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COP24 is running out of time along with the global transition to a fossil free economy

Published on December 12, 2018 | Author: Linus Karlsson
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This year’s climate conference has gathered 20,000 people from over 190 countries. The conference in Katowice is the most important climate summit since COP21 as this meeting will decide how to implement the Paris Agreement. However, negotiations have been slow with disagreements on a number of issues, for example on transparency of emission reporting and how mitigation efforts in low-income countries will be financed. The first week ended with a failure to recognize the recently published IPCC report when four oil producing countries vetoed not to “welcome” its results.

The IPCC report, released earlier this fall, explains the effects of 1.5°C global warming and how to avoid overshooting this target. The report concluded that the impacts of 1.5°C warming are far more serious than earlier believed and is upon us within one or two decades if emissions of greenhouse gases (GHGs) are not reduced significantly.

“To limit global warming to 1.5°C will require unprecedented efforts by the global community”

Current pledges to cut GHG-emissions made after the Paris Agreement will result in a temperature increase of 3°C by 2100. This could trigger tipping points and result in an uncontrolled global warming. To limit global warming to 1.5°C will require unprecedented efforts by the global community. In addition to emission cuts, millions of hectares of land need to be reforested to capture carbon dioxide and deforestation needs to cease. Existing forests store more carbon than all the exploitable deposits of coal, oil and gas. While doing all this the population increase and the global economic development will increase the demand of agricultural products with 1.1% per year.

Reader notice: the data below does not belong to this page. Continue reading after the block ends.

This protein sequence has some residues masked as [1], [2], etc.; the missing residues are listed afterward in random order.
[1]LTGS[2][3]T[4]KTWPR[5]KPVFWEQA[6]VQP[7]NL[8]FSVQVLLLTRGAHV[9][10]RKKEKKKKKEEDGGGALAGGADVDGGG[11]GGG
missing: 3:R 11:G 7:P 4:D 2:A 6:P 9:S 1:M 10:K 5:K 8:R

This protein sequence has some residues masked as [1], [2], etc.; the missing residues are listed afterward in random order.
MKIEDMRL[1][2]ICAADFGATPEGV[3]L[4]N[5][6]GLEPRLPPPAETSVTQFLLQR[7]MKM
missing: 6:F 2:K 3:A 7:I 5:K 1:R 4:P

The challenges can seem overwhelming and many solutions must come together to address climate change with both mitigation and adaption efforts. In Agroforestry Network’s report: Achieving the Global Goals through Agroforestry one focus area is climate change as agriculture, forestry and other land uses are large emitters of GHGs. In total the sector stands for 21% of the global emissions.

“Agroforestry has potential to transform the agricultural sector from a net source of greenhouse gases to a carbon sink”

The report concludes that agroforestry has potential to transform the agricultural sector from a net source of greenhouse gases to a carbon sink. When trees are planted together with crops, the above- and below ground carbon stocks increase, resulting in a removal of carbon dioxide from the atmosphere. The sequestration potential in above ground vegetation is larger in humid than in dry or semi-dry climates. Furthermore, complex agroforestry systems, such as home gardens, store more carbon in vegetation than other agroforestry systems. No such generalisations can be made for below ground carbon sequestration as few studies have addressed this topic.

“When implementing sequestration projects it is essential to promote mitigation efforts that increase productivity”

However, a farmer practising agroforestry does not only store carbon, but can also increase yields from infertile soils and production of forest products. When implementing sequestration projects it is essential to promote mitigation efforts that increase productivity because the world’s soils will need to produce more food, fuel and fibres in the future. And as climate change is resulting in increasing food insecurity, mitigation efforts also need to reduce vulnerability to extreme weather events. Agroforestry can create more resilient systems to extreme events than simpler food producing systems. For example because trees create favourable microclimates and can increase the infiltration of water into the soil.

Agroforestry combines mitigation of climate change with adaption to its effect while also improving livelihoods. Therefore it is a promising tool to tackle climate change. Read more in:

Achieving the Global Goals through agroforestry